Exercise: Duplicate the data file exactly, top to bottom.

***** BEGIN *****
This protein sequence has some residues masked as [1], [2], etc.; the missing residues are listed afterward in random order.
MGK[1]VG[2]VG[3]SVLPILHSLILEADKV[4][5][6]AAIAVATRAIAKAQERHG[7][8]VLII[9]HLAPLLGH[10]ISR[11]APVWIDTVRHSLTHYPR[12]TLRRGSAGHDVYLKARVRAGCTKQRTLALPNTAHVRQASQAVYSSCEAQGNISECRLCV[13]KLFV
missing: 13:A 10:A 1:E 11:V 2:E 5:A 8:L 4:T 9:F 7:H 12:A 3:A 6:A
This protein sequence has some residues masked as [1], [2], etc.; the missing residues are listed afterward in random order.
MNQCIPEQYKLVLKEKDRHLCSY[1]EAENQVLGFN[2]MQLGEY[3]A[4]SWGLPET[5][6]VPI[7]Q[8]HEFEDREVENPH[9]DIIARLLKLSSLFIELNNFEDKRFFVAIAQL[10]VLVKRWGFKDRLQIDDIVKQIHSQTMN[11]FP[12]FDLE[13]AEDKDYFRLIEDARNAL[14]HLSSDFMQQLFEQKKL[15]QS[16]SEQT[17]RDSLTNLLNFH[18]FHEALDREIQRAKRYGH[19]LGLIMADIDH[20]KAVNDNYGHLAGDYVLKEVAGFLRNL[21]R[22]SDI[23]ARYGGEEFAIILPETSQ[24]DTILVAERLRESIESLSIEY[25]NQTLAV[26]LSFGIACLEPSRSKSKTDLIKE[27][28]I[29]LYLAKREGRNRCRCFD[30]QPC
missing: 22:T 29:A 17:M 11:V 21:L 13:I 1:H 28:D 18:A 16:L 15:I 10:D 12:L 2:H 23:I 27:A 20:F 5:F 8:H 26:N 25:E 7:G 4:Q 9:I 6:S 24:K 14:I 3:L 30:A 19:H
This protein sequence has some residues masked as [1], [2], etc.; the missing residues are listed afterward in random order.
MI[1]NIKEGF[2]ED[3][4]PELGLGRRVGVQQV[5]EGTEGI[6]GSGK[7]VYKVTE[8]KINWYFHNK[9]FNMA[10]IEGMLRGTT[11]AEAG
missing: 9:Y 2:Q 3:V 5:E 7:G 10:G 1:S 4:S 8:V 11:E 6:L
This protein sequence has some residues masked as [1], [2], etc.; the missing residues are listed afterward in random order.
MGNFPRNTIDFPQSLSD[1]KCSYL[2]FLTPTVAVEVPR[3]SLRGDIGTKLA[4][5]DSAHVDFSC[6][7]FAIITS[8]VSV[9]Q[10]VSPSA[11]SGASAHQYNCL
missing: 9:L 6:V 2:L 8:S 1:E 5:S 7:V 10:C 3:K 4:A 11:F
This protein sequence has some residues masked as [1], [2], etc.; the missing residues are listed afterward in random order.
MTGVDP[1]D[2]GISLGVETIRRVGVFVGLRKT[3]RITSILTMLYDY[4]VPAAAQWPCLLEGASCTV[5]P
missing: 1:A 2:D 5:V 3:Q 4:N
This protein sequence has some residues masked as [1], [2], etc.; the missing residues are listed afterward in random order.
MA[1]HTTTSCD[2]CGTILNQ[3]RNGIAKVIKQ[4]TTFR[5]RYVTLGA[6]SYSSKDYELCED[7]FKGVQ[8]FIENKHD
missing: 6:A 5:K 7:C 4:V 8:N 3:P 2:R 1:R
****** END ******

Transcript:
This protein sequence has some residues masked as [1], [2], etc.; the missing residues are listed afterward in random order.
MGK[1]VG[2]VG[3]SVLPILHSLILEADKV[4][5][6]AAIAVATRAIAKAQERHG[7][8]VLII[9]HLAPLLGH[10]ISR[11]APVWIDTVRHSLTHYPR[12]TLRRGSAGHDVYLKARVRAGCTKQRTLALPNTAHVRQASQAVYSSCEAQGNISECRLCV[13]KLFV
missing: 13:A 10:A 1:E 11:V 2:E 5:A 8:L 4:T 9:F 7:H 12:A 3:A 6:A
This protein sequence has some residues masked as [1], [2], etc.; the missing residues are listed afterward in random order.
MNQCIPEQYKLVLKEKDRHLCSY[1]EAENQVLGFN[2]MQLGEY[3]A[4]SWGLPET[5][6]VPI[7]Q[8]HEFEDREVENPH[9]DIIARLLKLSSLFIELNNFEDKRFFVAIAQL[10]VLVKRWGFKDRLQIDDIVKQIHSQTMN[11]FP[12]FDLE[13]AEDKDYFRLIEDARNAL[14]HLSSDFMQQLFEQKKL[15]QS[16]SEQT[17]RDSLTNLLNFH[18]FHEALDREIQRAKRYGH[19]LGLIMADIDH[20]KAVNDNYGHLAGDYVLKEVAGFLRNL[21]R[22]SDI[23]ARYGGEEFAIILPETSQ[24]DTILVAERLRESIESLSIEY[25]NQTLAV[26]LSFGIACLEPSRSKSKTDLIKE[27][28]I[29]LYLAKREGRNRCRCFD[30]QPC
missing: 22:T 29:A 17:M 11:V 21:L 13:I 1:H 28:D 18:A 16:L 15:I 10:D 12:L 2:H 23:I 27:A 20:F 5:F 8:H 26:N 25:E 7:G 4:Q 9:I 6:S 24:K 14:I 3:L 30:A 19:H
This protein sequence has some residues masked as [1], [2], etc.; the missing residues are listed afterward in random order.
MI[1]NIKEGF[2]ED[3][4]PELGLGRRVGVQQV[5]EGTEGI[6]GSGK[7]VYKVTE[8]KINWYFHNK[9]FNMA[10]IEGMLRGTT[11]AEAG
missing: 9:Y 2:Q 3:V 5:E 7:G 10:G 1:S 4:S 8:V 11:E 6:L
This protein sequence has some residues masked as [1], [2], etc.; the missing residues are listed afterward in random order.
MGNFPRNTIDFPQSLSD[1]KCSYL[2]FLTPTVAVEVPR[3]SLRGDIGTKLA[4][5]DSAHVDFSC[6][7]FAIITS[8]VSV[9]Q[10]VSPSA[11]SGASAHQYNCL
missing: 9:L 6:V 2:L 8:S 1:E 5:S 7:V 10:C 3:K 4:A 11:F
This protein sequence has some residues masked as [1], [2], etc.; the missing residues are listed afterward in random order.
MTGVDP[1]D[2]GISLGVETIRRVGVFVGLRKT[3]RITSILTMLYDY[4]VPAAAQWPCLLEGASCTV[5]P
missing: 1:A 2:D 5:V 3:Q 4:N
This protein sequence has some residues masked as [1], [2], etc.; the missing residues are listed afterward in random order.
MA[1]HTTTSCD[2]CGTILNQ[3]RNGIAKVIKQ[4]TTFR[5]RYVTLGA[6]SYSSKDYELCED[7]FKGVQ[8]FIENKHD
missing: 6:A 5:K 7:C 4:V 8:N 3:P 2:R 1:R